Facing the obstacles and troubles of life helps individuals to mature. The Hobbit concerns itself with pressure between balance and change. Through the results at full power leading to the awakening of wicked, Bilbo is compelled to choose between his own greed and the welfare of not only The Shire; but the world. J. R. R. Tolkien's The Hobbit uses a symbolic journey to reveal the way the integrity of an individual can help one defeat life's temptations and deter from greed and wicked.
Tolkien's different and specific use of character types throughout the novel truly arranged the level for an epic adventure filled with fantasy. Gandalf, a mighty wizard, ageless and smart recognizes the actual inside of the key persona, Bilbo Baggins. Though relatively all-knowing, Gandalf maintains his programs and powers under wraps. As an example it is never known as to why he chooses help Thorin on his mission because he seems to not have an interest in the treasure. Both inspiring and dangerous Gandalf is more than an old man in a silly head wear; the wizard appears to be the sole protector against bad. Corresponding to Shmoop Editorial Team, "Gandalf is also stronger than everyone else in the e book" and they go on to state "he appears to know everything that's in Bilbo before Bilbo recognizes it himself" (Shmoop. com). Novels for Students says that "Bilbo Baggins is the protagonist of the story" (99-113). Although he himself is not quite a hero, he is only along for the ride as instructed by Gandalf. Unlike the other personas, Bilbo is logical and good, almost completely typical. In fact, really the only outlandish thing about this humdrum hobbit is his luck that always seems to get him out of situations that appear to be out of his hands. With all of his good traits Bilbo has one awful habit, he's a thief. One of the more dangerous of his thefts is with the dragon Smaug, from whom which he stole a gold glass from. Smaug can only be described as "greedy, strong, and wicked" dragon that captured the large treasure of Unhappy Hill (Tolkien 123).
The apparent sources to religion, specifically Christianity are all throughout Tolkien's book. Since a young age religion has been a big area of the author's life. "In 1903 Tolkien triumphed in a scholarship to the prestigious King Edward VI University in Birmingham" and because of the tragic loss of life of his mother at time twelve he and his brothers were raised by "a catholic priest, Dad -Francis Morgan" (Novels for Students 99-113). In The Hobbit the most clear reference will be the dispute of good and wicked. Every religion has an increased vitality, in this e book that higher ability is Gandalf. As Catholicism views God, Gandalf isn't always around. He seems to come and go as he is needed the same characteristics that are of any savior. Never in this book is Gandalf's assistance use to aid wicked. And in the situations he saves the fellowship he will so with his magic power which always seem to be to be always a display of light, and generally light is sign or purity or good. This theory is proven when the dwarves are attacked by goblins and Gandalf uses a adobe flash of light to help them avoid. (Tolkien 60-65) To conclude almost anything in this booklet can be related back to some kind of faith. Gandalf is a symbol of purity and good in various ways.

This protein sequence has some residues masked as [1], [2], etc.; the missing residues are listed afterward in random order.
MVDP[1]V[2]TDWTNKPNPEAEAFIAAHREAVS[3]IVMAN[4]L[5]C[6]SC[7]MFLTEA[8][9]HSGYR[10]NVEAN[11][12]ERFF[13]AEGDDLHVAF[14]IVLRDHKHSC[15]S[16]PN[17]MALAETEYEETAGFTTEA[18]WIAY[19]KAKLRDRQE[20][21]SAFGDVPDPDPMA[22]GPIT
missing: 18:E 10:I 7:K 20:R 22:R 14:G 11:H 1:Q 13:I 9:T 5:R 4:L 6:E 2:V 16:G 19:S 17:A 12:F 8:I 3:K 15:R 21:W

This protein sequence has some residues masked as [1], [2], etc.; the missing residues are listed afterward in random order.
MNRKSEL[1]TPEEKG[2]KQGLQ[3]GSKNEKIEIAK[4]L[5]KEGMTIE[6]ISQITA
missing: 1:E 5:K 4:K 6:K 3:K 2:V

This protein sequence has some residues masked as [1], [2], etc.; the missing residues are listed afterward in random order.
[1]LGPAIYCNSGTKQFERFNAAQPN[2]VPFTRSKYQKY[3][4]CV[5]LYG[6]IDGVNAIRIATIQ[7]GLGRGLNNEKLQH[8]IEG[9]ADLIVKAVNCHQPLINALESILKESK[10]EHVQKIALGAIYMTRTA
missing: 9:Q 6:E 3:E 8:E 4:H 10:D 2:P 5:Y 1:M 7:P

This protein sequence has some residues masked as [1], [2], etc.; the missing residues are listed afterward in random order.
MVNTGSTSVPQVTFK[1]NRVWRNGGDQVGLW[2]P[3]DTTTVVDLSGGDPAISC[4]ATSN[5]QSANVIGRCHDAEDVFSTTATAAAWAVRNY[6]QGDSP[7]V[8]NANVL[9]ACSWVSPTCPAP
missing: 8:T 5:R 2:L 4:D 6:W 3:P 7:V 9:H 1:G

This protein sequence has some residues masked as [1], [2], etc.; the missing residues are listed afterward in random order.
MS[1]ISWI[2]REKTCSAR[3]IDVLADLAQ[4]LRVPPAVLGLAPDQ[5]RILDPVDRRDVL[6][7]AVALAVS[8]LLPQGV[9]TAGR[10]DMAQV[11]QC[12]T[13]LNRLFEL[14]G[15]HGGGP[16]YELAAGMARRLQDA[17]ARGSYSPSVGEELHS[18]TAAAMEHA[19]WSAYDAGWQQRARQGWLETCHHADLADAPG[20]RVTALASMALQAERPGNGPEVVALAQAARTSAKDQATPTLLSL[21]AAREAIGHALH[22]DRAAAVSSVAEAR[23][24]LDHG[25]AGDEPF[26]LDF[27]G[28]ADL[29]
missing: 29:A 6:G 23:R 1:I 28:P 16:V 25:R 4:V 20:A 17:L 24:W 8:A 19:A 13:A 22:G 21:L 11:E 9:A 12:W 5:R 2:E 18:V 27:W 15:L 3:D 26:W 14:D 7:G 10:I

There a wide range of apparent similarities between J. R. R. Tolkien's The Hobbit and H. Rider Haggard's King Soloman's Mines. Corresponding to William H. Green "The Hobbit is Ruler Soloman's Mines reinvented in Tolkien's great linguistic and geographical sub creation, Midsection Earth" and continued to summarize "even though Tolkien seemingly did not explain himself as imitating Haggard many argue that Haggard's work fed Tolkien's creative process" (Twentieth Century Literary Criticism 53-64). The first of the similarities celebrities with the main individuals, Bilbo Baggins and Allen Quartermain. Both have been referred to as both "small and timid but are nevertheless, hardy, strong-willed, and ethical" (Twentieth Century Literary Criticism 53-64). The escapades in both reports are not suggested by the main characters but by the tall bearded stranger. INSIDE THE Hobbit that stranger is recognized as Gandalf, and in Ruler Soloman's Mines this man is Sir Henry Curtis. Also the same in both novels the strangers happen to know the adventurers life, and record well enough to trust them with such an important voyage.
"Tolkien's wartime experience had a significant effect on the young article writer. " (Books and its own Times 152-58) Tolkien's story also features tragic deaths, where could recall to his time in World Warfare 1, both youngest dwarves are wiped out in battle. One of the more hidden symbols would be Smaug the dragon. Smaug in the book was infamously known for being greedy. During this time in World War 1, Nazi Germany also had a reputation to be violent, powerful, and greedy. Smaug in this storyline symbolizes Germany's greed and need to be feared by others.
In summary, Tolkien's adventure illusion novel is stuffed full of icons ranging from faith to past wartime experience.